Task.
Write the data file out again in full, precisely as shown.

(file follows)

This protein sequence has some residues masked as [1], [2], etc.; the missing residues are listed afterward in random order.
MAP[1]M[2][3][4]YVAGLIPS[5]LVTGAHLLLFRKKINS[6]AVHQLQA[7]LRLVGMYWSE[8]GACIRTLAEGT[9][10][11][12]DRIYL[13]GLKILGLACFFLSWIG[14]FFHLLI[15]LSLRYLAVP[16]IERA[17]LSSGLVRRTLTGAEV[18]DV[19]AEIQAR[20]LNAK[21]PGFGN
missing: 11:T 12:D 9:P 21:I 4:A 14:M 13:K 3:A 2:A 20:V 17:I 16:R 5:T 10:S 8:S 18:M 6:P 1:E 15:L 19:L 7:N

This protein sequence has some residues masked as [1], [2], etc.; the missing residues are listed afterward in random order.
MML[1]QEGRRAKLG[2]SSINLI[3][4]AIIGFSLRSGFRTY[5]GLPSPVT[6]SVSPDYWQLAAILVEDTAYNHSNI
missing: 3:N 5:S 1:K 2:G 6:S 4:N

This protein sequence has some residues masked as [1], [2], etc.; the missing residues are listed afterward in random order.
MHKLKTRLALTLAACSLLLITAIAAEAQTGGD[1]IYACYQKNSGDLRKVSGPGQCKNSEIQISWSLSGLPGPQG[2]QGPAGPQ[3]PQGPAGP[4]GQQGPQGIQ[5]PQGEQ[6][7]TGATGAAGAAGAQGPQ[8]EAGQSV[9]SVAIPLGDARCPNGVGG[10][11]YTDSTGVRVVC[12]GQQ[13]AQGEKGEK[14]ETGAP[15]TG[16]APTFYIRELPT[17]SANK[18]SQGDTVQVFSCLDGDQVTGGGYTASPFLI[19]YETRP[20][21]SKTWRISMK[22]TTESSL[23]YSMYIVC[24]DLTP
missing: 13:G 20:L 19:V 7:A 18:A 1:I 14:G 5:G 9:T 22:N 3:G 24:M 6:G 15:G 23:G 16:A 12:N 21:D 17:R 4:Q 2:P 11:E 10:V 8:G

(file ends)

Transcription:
This protein sequence has some residues masked as [1], [2], etc.; the missing residues are listed afterward in random order.
MAP[1]M[2][3][4]YVAGLIPS[5]LVTGAHLLLFRKKINS[6]AVHQLQA[7]LRLVGMYWSE[8]GACIRTLAEGT[9][10][11][12]DRIYL[13]GLKILGLACFFLSWIG[14]FFHLLI[15]LSLRYLAVP[16]IERA[17]LSSGLVRRTLTGAEV[18]DV[19]AEIQAR[20]LNAK[21]PGFGN
missing: 11:T 12:D 9:P 21:I 4:A 14:M 13:K 3:A 2:A 20:V 17:I 16:R 5:T 10:S 8:S 18:M 6:P 1:E 15:L 19:L 7:N

This protein sequence has some residues masked as [1], [2], etc.; the missing residues are listed afterward in random order.
MML[1]QEGRRAKLG[2]SSINLI[3][4]AIIGFSLRSGFRTY[5]GLPSPVT[6]SVSPDYWQLAAILVEDTAYNHSNI
missing: 3:N 5:S 1:K 2:G 6:S 4:N

This protein sequence has some residues masked as [1], [2], etc.; the missing residues are listed afterward in random order.
MHKLKTRLALTLAACSLLLITAIAAEAQTGGD[1]IYACYQKNSGDLRKVSGPGQCKNSEIQISWSLSGLPGPQG[2]QGPAGPQ[3]PQGPAGP[4]GQQGPQGIQ[5]PQGEQ[6][7]TGATGAAGAAGAQGPQ[8]EAGQSV[9]SVAIPLGDARCPNGVGG[10][11]YTDSTGVRVVC[12]GQQ[13]AQGEKGEK[14]ETGAP[15]TG[16]APTFYIRELPT[17]SANK[18]SQGDTVQVFSCLDGDQVTGGGYTASPFLI[19]YETRP[20][21]SKTWRISMK[22]TTESSL[23]YSMYIVC[24]DLTP
missing: 13:G 20:L 19:V 7:A 18:A 1:I 14:G 5:G 9:T 22:N 3:G 24:M 6:G 15:G 23:G 16:A 12:N 21:D 17:R 4:Q 2:P 11:E 10:V 8:G